Docuverse Snapshots, 11 November 2017
On 11 November 2017 we celebrated two years of Snapshots events with an end of year planning session and screenings of work-in-progress projects by filmmakers Catherine Gough-Brady and Paola Bilbrough.
The gathering was designed to reflect on the year’s program and consider ways of invigorating the bi-monthly events, which are designed to afford ongoing dialogue between university researchers and industry based documentary practitioners on a broad range of topics relevant to both.
Firstly, Catherine Gough-Brady screened the 9 minute Filming (2017), what Catherine is calling a ‘digital paper’. This work explored the documentary as a set of interactions, between subject and documentary maker, at times using footage including outtakes from previous documentary film work.
Following the screening Catherine discussed the filmmaker’s dilemma of dislocating ourselves in our practice. How as documentary filmmakers we cast for on screen characters and in so doing cast ourselves out of the film process. Catherine discussed a possible way to resolve this dilemma through forming a term for the film ‘subject’, who becomes a ‘character’ in the film edit.
Catherine discussed exploring the ‘digital paper’ as a way to resolve the distance between academia and industry, between theory and practice. I was left thinking how as practitioners in academia we are often renegotiating the documentary form, and Catherine’s presentation highlighted a negotiation of space for the documentary filmmaker inside the frame.
When I later asked Catherine about what excited her about the expanding field of documentary practice, Catherine responded…
“I like each of my projects to have a sturdy fence, it defines the area to play in, and it means I can change the character of that field as often as I can get away with it. Forming the narrative out of the landscape is a large part of what I like about being a documentarian.”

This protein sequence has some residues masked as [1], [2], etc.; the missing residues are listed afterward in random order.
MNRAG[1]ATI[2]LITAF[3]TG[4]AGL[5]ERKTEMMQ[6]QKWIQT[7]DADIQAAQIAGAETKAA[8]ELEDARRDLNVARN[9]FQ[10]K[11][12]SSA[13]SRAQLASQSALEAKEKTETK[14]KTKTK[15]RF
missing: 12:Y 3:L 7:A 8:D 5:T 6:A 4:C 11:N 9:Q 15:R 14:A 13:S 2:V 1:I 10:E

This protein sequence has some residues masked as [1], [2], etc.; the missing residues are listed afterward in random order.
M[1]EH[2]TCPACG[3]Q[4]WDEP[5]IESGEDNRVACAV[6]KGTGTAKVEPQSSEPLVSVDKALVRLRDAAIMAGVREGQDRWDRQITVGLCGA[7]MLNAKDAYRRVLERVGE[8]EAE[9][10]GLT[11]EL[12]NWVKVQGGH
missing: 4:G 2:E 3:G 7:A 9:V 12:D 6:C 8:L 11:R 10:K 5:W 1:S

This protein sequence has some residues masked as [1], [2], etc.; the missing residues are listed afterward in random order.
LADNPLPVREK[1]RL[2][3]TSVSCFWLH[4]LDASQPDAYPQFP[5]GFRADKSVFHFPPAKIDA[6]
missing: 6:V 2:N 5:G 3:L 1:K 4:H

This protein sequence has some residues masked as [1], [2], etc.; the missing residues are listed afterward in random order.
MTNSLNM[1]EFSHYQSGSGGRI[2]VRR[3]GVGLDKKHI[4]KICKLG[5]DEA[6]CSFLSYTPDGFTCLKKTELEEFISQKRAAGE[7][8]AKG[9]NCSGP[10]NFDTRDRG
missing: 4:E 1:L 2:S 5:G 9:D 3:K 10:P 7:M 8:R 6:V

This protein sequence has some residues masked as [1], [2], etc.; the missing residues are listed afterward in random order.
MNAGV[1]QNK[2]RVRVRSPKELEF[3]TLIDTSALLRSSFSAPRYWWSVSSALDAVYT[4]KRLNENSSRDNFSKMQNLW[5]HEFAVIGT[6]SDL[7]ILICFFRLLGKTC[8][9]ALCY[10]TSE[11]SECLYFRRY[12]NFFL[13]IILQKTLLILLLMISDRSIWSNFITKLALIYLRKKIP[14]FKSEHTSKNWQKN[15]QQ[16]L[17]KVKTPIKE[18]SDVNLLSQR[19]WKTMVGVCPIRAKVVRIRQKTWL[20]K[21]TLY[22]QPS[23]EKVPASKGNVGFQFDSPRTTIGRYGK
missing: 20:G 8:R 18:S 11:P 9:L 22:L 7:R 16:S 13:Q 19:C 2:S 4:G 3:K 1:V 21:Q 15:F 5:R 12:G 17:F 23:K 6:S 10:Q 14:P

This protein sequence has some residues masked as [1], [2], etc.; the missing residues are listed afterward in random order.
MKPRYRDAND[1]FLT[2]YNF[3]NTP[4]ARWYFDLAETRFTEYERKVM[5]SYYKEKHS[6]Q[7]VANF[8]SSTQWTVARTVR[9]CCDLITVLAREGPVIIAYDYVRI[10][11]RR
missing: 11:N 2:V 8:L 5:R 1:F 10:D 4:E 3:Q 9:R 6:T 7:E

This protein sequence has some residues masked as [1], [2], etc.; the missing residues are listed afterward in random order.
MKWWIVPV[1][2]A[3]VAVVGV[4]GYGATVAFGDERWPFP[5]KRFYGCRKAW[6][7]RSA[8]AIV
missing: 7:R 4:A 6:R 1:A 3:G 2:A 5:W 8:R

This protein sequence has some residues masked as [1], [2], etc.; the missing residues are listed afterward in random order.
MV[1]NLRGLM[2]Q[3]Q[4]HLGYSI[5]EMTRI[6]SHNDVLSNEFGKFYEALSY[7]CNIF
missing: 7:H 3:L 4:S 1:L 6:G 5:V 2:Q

– Catherine Gough-Brady
Catherine’s research inquiry currently titled ‘Creating documentary characters: A practice approach to rethinking the filmed subject’ is concerned with the disappearing documentary maker. The answer here seems to be that through playing with reflexivity we may work towards an ethics of representation.
Catherine Gough-Brady’s reworking of Nicholas Hansen’s photo of her.
The second presentation from Paola Bilbrough was a screening of a version of Willing Exile, the practical output of Paola’s PHD (2015) ‘Givers Takers Framers: the Ethics of Auto/biographical documentary’.
Through Willing Exile (18 mins) Paola is re-embracing family history and playing with notions of memory, truth and performance of self. The film traces Paola’s parent’s marriage and their efforts to balance parenting with a counter culture lifestyle and their respective identities as artists in 1960s and 1970s New Zealand. Paola describes Willing Exile as a ‘performative documentary poem’ -a fresh take on the genre of ‘domestic ethnography’.
Again, the film explores re-positioning the maker from outside the frame to inside the frame. Paola discussed the film as a dance between the aesthetic impulses of the filmmaker and the rights of participants.
Paola Bilbrough in Willing Exile
When I later asked Paola about what excited her about expanding field of documentary practice …
“From my perspective, documentary practice and definitions of what that actually is are constantly expanding; I see my contribution to this as hinging on the way I use participatory processes and incorporate poetic, performative strategies in sensitive auto/biographical and cross-cultural contexts. My focus is on relational ethics and an organic, flexible practice, that alters to fit the context and whomever I’m working with. The story that unfurls is dependent on my relationship with participants.”
– Paola Bilbrough
This Snapshots forum and platform for linking theory and practice was enlivened by these presentations and ensuing discussion.
There were elements of cohesion between Catherine and Paola’s approaches, as both are developing the form through different ratios of the subject and character and the filmmaker’s presence, reversing the invisibility of the documentary maker and negotiating a more intimate on-screen presence.